Apple sneaks past Intel to make own processors?

If you listen to Intel, the last hold-outs against the x86 instruction set are about to fall — with super-powered Nehalem swarms mopping up the high end of massed Power PC supercomputers, and sneaky little Atoms nibbling away at the ARM embedded market.

commentary: If you listen to Intel, the last hold-outs against the x86 instruction set are about to fall — with super-powered Nehalem swarms mopping up the high end of massed Power PC supercomputers, and sneaky little Atoms nibbling away at the ARM embedded market.

Apple doesn't listen to Intel much. While everyone's been assuming that an Atom-powered iPhone was a done deal, and getting used to the idea that MacBooks are just Intel laptops with a different OS, Steve Jobs nipped out the back and bought PA Semi. Which is a small CPU company, led by the bloke who was lead designer on the Alpha and StrongARM chips, and which now makes low-power (like ARM) PowerPC-compatible chips that have comparable performance to Intel's desktop chips.

Apple can now make its own processors.

At this point, things can go a number of ways. PA Semi's last big announcement — a dual-core, 2GHz, 25watt processor with lots and lots of integrated IO, networking and other delights — was more than a year ago, so it's safe to say that there'll be other products ready to go round about now. A quad-core was promised for this year, for example.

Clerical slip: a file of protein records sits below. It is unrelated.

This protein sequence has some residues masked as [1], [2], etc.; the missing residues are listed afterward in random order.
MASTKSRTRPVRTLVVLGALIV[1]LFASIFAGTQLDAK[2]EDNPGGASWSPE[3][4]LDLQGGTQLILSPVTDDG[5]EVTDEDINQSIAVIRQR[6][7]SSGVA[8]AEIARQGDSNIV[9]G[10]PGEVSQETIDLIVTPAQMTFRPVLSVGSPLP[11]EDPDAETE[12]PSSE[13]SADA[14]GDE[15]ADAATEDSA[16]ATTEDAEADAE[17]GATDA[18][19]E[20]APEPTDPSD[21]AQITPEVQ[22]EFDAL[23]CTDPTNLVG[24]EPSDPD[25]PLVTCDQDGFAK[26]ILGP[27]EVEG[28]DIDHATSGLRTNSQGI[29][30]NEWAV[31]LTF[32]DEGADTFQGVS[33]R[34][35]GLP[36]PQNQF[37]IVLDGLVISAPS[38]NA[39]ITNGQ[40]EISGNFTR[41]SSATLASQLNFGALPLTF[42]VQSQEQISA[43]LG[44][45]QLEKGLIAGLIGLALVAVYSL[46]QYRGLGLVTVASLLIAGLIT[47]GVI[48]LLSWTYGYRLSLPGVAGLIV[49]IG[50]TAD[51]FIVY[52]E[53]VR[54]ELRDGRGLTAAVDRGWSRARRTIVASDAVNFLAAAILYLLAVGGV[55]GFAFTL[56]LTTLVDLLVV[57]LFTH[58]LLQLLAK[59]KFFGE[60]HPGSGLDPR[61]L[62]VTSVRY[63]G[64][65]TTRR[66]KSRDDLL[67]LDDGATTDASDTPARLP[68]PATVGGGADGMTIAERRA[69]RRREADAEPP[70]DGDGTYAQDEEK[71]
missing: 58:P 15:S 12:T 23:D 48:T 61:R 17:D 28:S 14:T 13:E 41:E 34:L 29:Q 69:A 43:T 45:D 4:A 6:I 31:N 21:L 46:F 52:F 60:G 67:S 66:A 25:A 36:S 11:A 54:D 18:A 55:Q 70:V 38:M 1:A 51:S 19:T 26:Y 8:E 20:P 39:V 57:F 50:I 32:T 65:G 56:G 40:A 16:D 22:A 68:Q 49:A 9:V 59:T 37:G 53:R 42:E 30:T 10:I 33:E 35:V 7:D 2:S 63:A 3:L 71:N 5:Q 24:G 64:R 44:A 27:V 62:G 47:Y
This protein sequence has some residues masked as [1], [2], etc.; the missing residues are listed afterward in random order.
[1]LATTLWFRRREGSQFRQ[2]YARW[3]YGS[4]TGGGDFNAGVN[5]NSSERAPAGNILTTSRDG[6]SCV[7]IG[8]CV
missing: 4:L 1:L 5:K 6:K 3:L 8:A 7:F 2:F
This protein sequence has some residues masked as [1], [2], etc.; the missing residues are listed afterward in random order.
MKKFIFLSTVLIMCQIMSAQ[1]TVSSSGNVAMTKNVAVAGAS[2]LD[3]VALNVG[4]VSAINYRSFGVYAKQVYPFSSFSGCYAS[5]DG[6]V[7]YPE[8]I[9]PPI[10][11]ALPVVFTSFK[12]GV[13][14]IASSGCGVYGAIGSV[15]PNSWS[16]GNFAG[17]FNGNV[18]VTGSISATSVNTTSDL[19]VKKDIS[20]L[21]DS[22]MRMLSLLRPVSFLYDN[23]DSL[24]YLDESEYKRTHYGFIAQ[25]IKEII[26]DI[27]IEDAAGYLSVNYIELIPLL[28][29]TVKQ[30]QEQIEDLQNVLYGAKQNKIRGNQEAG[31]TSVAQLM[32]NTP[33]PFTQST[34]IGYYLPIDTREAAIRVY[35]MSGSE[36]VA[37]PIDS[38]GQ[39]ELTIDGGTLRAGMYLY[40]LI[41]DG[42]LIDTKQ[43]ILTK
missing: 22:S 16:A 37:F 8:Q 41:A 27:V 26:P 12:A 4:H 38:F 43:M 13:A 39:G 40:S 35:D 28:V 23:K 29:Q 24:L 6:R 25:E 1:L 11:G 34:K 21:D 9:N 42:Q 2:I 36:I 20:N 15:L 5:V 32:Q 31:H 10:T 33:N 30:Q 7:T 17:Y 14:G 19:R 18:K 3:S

There's no way anything like this is going into a smartphone — it would make a fine laptop or desktop — but whether PA Semi had something more portable on the drawing board, nobody's saying; although it certainly does now.

What happens next? Apple now has a very good CPU design team, together with a license for a very capable architecture. The company thrives on differentiation, something that's been getting harder and harder to do with Intel. I know everyone's fixated on that darn iPhone, but for this year at least, PA Semi is a much better fit for other parts of the Apple world, and now Apple can break free of the Intel roadmap that its competitors are marching on.

While this will only make it harder for the rest of us to predict what Apple will do next, Jobs may consider that alone worth the quarter-billion dollar price tag...